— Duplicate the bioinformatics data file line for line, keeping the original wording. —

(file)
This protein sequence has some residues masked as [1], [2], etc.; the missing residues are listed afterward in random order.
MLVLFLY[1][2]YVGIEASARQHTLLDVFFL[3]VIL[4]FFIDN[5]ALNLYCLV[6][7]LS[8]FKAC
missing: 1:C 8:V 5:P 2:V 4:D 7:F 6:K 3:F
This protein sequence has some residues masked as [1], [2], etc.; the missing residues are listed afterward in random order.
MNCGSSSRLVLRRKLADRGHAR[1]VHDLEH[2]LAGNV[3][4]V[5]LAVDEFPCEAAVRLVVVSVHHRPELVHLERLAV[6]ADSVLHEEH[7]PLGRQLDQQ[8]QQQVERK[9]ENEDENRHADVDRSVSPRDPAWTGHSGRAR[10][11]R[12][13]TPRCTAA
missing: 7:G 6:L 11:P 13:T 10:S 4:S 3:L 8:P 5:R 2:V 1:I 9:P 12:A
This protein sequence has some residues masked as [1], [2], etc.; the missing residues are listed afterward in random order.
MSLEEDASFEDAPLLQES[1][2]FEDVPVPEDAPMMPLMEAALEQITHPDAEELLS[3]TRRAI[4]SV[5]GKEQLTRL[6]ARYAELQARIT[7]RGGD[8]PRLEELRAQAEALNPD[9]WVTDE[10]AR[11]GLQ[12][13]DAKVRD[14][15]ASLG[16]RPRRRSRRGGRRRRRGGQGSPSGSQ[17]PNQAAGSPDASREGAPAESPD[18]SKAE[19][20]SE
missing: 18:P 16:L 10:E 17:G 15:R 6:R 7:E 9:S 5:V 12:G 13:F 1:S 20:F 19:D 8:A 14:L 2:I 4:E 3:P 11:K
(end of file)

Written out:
This protein sequence has some residues masked as [1], [2], etc.; the missing residues are listed afterward in random order.
MLVLFLY[1][2]YVGIEASARQHTLLDVFFL[3]VIL[4]FFIDN[5]ALNLYCLV[6][7]LS[8]FKAC
missing: 1:C 8:V 5:P 2:V 4:D 7:F 6:K 3:F
This protein sequence has some residues masked as [1], [2], etc.; the missing residues are listed afterward in random order.
MNCGSSSRLVLRRKLADRGHAR[1]VHDLEH[2]LAGNV[3][4]V[5]LAVDEFPCEAAVRLVVVSVHHRPELVHLERLAV[6]ADSVLHEEH[7]PLGRQLDQQ[8]QQQVERK[9]ENEDENRHADVDRSVSPRDPAWTGHSGRAR[10][11]R[12][13]TPRCTAA
missing: 7:G 6:L 11:P 13:T 10:S 4:S 3:L 8:P 5:R 2:V 1:I 9:P 12:A
This protein sequence has some residues masked as [1], [2], etc.; the missing residues are listed afterward in random order.
MSLEEDASFEDAPLLQES[1][2]FEDVPVPEDAPMMPLMEAALEQITHPDAEELLS[3]TRRAI[4]SV[5]GKEQLTRL[6]ARYAELQARIT[7]RGGD[8]PRLEELRAQAEALNPD[9]WVTDE[10]AR[11]GLQ[12][13]DAKVRD[14][15]ASLG[16]RPRRRSRRGGRRRRRGGQGSPSGSQ[17]PNQAAGSPDASREGAPAESPD[18]SKAE[19][20]SE
missing: 18:P 16:L 10:E 17:G 15:R 6:R 7:E 9:S 5:V 12:G 13:F 1:S 20:F 19:D 8:A 14:L 2:I 4:E 3:P 11:K